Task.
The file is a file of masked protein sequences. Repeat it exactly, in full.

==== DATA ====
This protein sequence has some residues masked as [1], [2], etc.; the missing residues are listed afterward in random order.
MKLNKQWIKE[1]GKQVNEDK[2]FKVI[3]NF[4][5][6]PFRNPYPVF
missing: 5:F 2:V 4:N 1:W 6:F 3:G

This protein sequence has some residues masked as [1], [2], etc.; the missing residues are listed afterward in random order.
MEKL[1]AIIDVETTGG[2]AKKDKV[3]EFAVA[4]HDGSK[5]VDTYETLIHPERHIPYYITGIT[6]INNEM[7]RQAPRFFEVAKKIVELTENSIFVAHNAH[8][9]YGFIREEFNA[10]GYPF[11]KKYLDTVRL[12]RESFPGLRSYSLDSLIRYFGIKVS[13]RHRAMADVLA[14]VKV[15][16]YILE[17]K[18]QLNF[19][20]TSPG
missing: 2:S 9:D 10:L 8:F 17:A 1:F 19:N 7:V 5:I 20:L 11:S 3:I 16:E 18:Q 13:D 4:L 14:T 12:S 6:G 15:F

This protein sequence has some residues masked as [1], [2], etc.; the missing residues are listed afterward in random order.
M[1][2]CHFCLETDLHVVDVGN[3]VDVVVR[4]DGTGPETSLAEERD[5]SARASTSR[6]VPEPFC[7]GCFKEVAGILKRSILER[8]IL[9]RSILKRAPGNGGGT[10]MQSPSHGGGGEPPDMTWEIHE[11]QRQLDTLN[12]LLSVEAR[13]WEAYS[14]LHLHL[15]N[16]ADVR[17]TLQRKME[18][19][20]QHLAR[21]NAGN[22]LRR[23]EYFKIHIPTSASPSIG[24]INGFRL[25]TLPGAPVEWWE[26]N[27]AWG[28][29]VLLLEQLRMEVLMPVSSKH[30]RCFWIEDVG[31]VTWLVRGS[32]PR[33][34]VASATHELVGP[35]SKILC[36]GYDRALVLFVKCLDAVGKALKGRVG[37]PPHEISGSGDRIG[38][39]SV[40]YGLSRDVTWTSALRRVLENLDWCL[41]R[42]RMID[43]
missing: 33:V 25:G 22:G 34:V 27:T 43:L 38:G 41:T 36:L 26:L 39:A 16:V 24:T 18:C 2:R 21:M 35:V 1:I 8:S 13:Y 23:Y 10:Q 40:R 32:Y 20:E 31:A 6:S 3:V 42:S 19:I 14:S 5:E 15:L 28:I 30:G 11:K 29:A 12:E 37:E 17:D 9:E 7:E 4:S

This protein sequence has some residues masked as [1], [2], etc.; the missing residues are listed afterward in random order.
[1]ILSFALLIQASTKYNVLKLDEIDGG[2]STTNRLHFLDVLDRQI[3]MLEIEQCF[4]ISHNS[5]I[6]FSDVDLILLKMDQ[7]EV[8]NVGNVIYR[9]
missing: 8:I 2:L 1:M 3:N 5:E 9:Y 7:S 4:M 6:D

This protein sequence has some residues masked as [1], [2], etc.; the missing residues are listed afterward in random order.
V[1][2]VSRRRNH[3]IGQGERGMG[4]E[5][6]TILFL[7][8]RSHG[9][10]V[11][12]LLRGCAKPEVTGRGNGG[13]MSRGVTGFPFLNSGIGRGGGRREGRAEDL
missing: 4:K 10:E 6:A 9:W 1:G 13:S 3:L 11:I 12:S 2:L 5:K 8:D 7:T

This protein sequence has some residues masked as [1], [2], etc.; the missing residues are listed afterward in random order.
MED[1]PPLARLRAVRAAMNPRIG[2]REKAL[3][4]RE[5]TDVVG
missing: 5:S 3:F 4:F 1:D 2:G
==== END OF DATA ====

This protein sequence has some residues masked as [1], [2], etc.; the missing residues are listed afterward in random order.
MKLNKQWIKE[1]GKQVNEDK[2]FKVI[3]NF[4][5][6]PFRNPYPVF
missing: 5:F 2:V 4:N 1:W 6:F 3:G

This protein sequence has some residues masked as [1], [2], etc.; the missing residues are listed afterward in random order.
MEKL[1]AIIDVETTGG[2]AKKDKV[3]EFAVA[4]HDGSK[5]VDTYETLIHPERHIPYYITGIT[6]INNEM[7]RQAPRFFEVAKKIVELTENSIFVAHNAH[8][9]YGFIREEFNA[10]GYPF[11]KKYLDTVRL[12]RESFPGLRSYSLDSLIRYFGIKVS[13]RHRAMADVLA[14]VKV[15][16]YILE[17]K[18]QLNF[19][20]TSPG
missing: 2:S 9:D 10:L 8:F 17:A 1:F 19:N 7:V 5:I 20:L 11:S 3:I 16:E 18:Q 13:D 4:L 14:T 12:S 6:G 15:F

This protein sequence has some residues masked as [1], [2], etc.; the missing residues are listed afterward in random order.
M[1][2]CHFCLETDLHVVDVGN[3]VDVVVR[4]DGTGPETSLAEERD[5]SARASTSR[6]VPEPFC[7]GCFKEVAGILKRSILER[8]IL[9]RSILKRAPGNGGGT[10]MQSPSHGGGGEPPDMTWEIHE[11]QRQLDTLN[12]LLSVEAR[13]WEAYS[14]LHLHL[15]N[16]ADVR[17]TLQRKME[18][19][20]QHLAR[21]NAGN[22]LRR[23]EYFKIHIPTSASPSIG[24]INGFRL[25]TLPGAPVEWWE[26]N[27]AWG[28][29]VLLLEQLRMEVLMPVSSKH[30]RCFWIEDVG[31]VTWLVRGS[32]PR[33][34]VASATHELVGP[35]SKILC[36]GYDRALVLFVKCLDAVGKALKGRVG[37]PPHEISGSGDRIG[38][39]SV[40]YGLSRDVTWTSALRRVLENLDWCL[41]R[42]RMID[43]
missing: 33:V 25:G 22:G 34:V 27:T 43:L 38:G 41:T 36:L 26:L 39:A 16:V 24:T 18:C 2:R 21:M 35:V 1:I 8:S 13:Y 23:Y 10:Q 40:R 32:Y 20:E 31:A 6:S 3:V 42:S 19:I 14:S 5:E 15:L 28:I 30:G 11:K 29:A 12:E 37:E 17:D 9:E 7:E 4:S

This protein sequence has some residues masked as [1], [2], etc.; the missing residues are listed afterward in random order.
[1]ILSFALLIQASTKYNVLKLDEIDGG[2]STTNRLHFLDVLDRQI[3]MLEIEQCF[4]ISHNS[5]I[6]FSDVDLILLKMDQ[7]EV[8]NVGNVIYR[9]
missing: 8:I 2:L 1:M 3:N 5:E 9:Y 7:S 4:M 6:D

This protein sequence has some residues masked as [1], [2], etc.; the missing residues are listed afterward in random order.
V[1][2]VSRRRNH[3]IGQGERGMG[4]E[5][6]TILFL[7][8]RSHG[9][10]V[11][12]LLRGCAKPEVTGRGNGG[13]MSRGVTGFPFLNSGIGRGGGRREGRAEDL
missing: 4:K 10:E 6:A 9:W 1:G 13:S 3:L 11:I 12:S 2:L 5:K 8:D 7:T

This protein sequence has some residues masked as [1], [2], etc.; the missing residues are listed afterward in random order.
MED[1]PPLARLRAVRAAMNPRIG[2]REKAL[3][4]RE[5]TDVVG
missing: 5:S 3:F 4:F 1:D 2:G